Heart attack and stroke are potential complications of this disease, where a blood vessel is completely (or almost) blocked, meaning not enough blood and oxygen are delivered to your heart or brain.

How is atherosclerosis diagnosed?

Accurate diagnosis is crucial for effective management. Melbourne Heart Care employs various tests and procedures to diagnose atherosclerosis, including:

  • Physical examination to identify weak pulses in your peripheries, a bruit (whooshing sound that blood flow makes as it travels through a blocked artery), delayed wound healing, poor capillary refill, pale or blue fingers or toes
  • Discussing your family history and current medical conditions to determine risk factors
  • Blood tests to measure cholesterol levels
  • Doppler ultrasound provides images of your artery walls
  • ECG (electrocardiogram) shows the electrical activity in your heart and can identify any areas that may have decreased blood flow
  • A stress test can monitor your heart rate and blood pressure when exercising to see how your heart performs under pressure and if there’s any reduced blood flow
  • CT angiogram or MRI to provide highly detailed images of blood vessels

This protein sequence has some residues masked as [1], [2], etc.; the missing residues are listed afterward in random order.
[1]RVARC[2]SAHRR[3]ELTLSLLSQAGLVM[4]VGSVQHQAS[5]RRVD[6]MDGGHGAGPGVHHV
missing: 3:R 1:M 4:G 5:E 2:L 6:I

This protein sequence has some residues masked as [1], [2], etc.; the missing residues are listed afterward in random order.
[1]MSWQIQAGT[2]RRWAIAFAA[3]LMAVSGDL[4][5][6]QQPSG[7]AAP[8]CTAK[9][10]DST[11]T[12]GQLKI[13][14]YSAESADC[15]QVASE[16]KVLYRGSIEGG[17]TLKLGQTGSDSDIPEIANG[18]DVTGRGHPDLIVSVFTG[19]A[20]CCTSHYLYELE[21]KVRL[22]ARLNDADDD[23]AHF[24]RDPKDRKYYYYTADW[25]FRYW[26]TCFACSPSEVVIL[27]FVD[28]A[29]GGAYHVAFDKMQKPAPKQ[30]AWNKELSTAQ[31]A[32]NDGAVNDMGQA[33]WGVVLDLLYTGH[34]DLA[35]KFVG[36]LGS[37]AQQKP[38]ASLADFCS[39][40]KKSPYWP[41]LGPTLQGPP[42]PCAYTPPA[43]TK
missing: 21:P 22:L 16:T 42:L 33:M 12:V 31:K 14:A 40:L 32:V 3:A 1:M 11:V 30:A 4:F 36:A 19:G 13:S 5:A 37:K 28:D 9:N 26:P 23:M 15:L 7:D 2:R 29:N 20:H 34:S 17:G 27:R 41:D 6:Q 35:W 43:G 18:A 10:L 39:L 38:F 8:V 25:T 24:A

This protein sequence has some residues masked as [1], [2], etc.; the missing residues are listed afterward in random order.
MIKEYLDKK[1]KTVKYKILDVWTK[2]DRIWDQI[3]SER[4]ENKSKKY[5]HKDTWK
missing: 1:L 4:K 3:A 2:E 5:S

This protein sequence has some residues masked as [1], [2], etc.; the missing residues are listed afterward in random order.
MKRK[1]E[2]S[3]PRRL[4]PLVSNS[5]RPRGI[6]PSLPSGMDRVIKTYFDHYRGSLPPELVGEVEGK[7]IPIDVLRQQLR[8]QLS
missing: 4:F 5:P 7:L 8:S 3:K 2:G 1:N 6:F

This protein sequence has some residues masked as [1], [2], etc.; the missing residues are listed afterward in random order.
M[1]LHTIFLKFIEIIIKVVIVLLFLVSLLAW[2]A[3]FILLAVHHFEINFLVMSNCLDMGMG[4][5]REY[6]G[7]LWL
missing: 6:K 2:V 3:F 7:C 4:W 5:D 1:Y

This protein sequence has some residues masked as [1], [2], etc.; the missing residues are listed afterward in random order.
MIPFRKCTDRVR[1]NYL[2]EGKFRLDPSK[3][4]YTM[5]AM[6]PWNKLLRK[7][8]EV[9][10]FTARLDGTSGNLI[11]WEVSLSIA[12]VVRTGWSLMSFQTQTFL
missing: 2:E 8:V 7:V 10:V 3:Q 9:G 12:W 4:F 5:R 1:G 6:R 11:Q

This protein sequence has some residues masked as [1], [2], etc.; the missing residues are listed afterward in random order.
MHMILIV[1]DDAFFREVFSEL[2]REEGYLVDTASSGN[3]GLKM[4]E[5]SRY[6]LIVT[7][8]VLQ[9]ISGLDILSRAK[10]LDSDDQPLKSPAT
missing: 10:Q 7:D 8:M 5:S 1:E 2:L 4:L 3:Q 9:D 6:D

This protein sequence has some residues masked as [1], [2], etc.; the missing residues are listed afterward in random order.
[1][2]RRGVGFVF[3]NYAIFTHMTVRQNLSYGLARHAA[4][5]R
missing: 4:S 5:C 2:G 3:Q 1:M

• CT calcium score shows how much calcium is in your coronary arteries and provides a risk score for developing heart disease
  • Percutaneous coronary intervention, or a coronary angiogram, can provide an in-depth analysis of the arteries in your heart

What are the treatment options for atherosclerosis?

There are a range of options to treat atherosclerosis, depending on what blood vessels are affected, your symptoms and your underlying medical conditions or risk factors.

Lifestyle modifications: Adopting a healthy lifestyle that incorporates a balanced, nutritious diet, regular exercise, no smoking, and managing stress can slow the progression of atherosclerosis and prevent medical conditions such as high blood pressure, high cholesterol or obesity.

Medications: Prescription medications may be recommended to treat high cholesterol, lower blood pressure, and prevent blood clots.

Interventional procedures: In some cases, procedures can be performed to open blocked arteries:

  • Carotid endarterectomy – a surgical procedure that opens a blocked carotid artery, restoring proper blood flow to the brain
  • Coronary angiogram with stents – a procedure to open up blocked coronary arteries and restore flow to the heart muscle